What We Eat Can Change The World (No, Really!)

Did you know that a vegetarian diet can help combat climate change? (And it's often cheaper and healthier than a meat-centered diet?) Click through for a round-up of delicious, meat-eater approved vegetarian recipes!

When I was 12 years old, I dramatically gagged a piece of Summer sausage back onto my dinner plate and announced to my family that from now on, I was a vegetarian.
Such were the beginnings of my (mostly) meat-free life.

I would like very much to tell you that I am an ethical vegetarian, that I love baby chickens and cows so much that I can’t imagine eating them. And while I do love fluffy chicks and big-eyed calves, I mostly don’t eat meat because I don’t like it.

I also don’t eat green peppers, hard boiled eggs, Snickers bars, or nori – not for any ethical reason but because I simply don’t like them.

But since I’m marries to the Senior Climatologist for the state of Minnesota (#coolerbyassociation) I’ve been privy to all sorts of enlightening data about how our dietary choices affect climate change.

Quitting meat can reduce your carbon footprint significantly more than quitting driving. Click To Tweet

Again, I can’t really take much credit for my own reduced carbon footprint; I’m lucky that my personal affection for peas and cherries translates to good environmental karma. But imagine what a difference it would make if we all ate even one less serving of meat each weekJust one steak requires 4,500 litres of water!

If you’re a devoted meat eater, no shame – I eat bacon and Arby’s chicken strips once or twice a year! If you’re interested in transitioning to a less meat-centric diet, I’ve rounded up some of my absolute favorite meat-free recipes for you. I’ve served these to many a meat-eater and they’ve always been met with raves reviews!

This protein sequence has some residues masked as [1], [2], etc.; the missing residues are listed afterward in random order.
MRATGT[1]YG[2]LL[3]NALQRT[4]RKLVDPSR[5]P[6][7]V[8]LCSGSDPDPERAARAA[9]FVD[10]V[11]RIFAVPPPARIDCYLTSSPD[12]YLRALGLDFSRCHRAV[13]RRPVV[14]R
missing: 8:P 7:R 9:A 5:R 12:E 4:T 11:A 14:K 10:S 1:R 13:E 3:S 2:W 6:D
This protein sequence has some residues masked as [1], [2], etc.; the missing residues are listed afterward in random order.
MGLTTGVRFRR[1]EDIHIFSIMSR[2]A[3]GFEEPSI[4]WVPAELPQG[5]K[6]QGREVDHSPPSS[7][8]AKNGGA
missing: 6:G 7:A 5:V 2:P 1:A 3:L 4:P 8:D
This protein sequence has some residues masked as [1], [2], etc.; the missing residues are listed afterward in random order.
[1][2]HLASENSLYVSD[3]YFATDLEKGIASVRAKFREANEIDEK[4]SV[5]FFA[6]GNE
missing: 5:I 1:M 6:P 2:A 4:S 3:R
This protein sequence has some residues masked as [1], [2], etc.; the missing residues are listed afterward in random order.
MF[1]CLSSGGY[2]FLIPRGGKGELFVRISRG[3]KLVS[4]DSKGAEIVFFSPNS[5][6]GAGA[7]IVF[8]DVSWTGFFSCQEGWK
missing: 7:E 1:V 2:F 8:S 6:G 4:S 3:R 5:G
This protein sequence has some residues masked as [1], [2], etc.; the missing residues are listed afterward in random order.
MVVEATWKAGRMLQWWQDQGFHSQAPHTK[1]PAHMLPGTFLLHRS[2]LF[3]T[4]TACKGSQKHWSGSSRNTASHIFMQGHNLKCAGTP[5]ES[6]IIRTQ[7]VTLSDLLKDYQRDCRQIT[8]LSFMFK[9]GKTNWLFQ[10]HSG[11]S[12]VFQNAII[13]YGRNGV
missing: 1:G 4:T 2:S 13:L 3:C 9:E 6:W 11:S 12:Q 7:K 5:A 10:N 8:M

Links to recipes embedded in images, click through.







Have you changed your eating/transportation/consumption habits to be more environmentally friendly? If you have, I’d love to hear what you’re doing in the comments!

P.S. Here’s a lot more great info and more statistics about meat, water, and climate change.

P.P.S. How to go vegetarian without annoying + alienating everybody

Photo by rawpixel on Unsplash

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  1. Hope_Johnson@live.com

    Great post! I’m jealous of those not naturally drawn to meat. I enjoy meat for celebrations only – helps limot meat consumption without feeling excluded

  2. Sarah Von Bargen

    That’s a great way to do it, Hope! I have a friend who calls himself an ‘opportunarian’ – when he has the opportunity to cook meat that someone else cooks for him, he will. But otherwise, he’s all veggie!

  3. Kelsi

    YUMMO! Great links, thank you! My beau is a fan of meat-centric meals, but over the past year or so we’ve been really good about making meat an ingredient in the dish instead of the star. California’s water issues are everyone’s issues, so I’m fully of the mindset that we should all be more conscious of our water usage. Timely article!

    • Sarah Von Bargen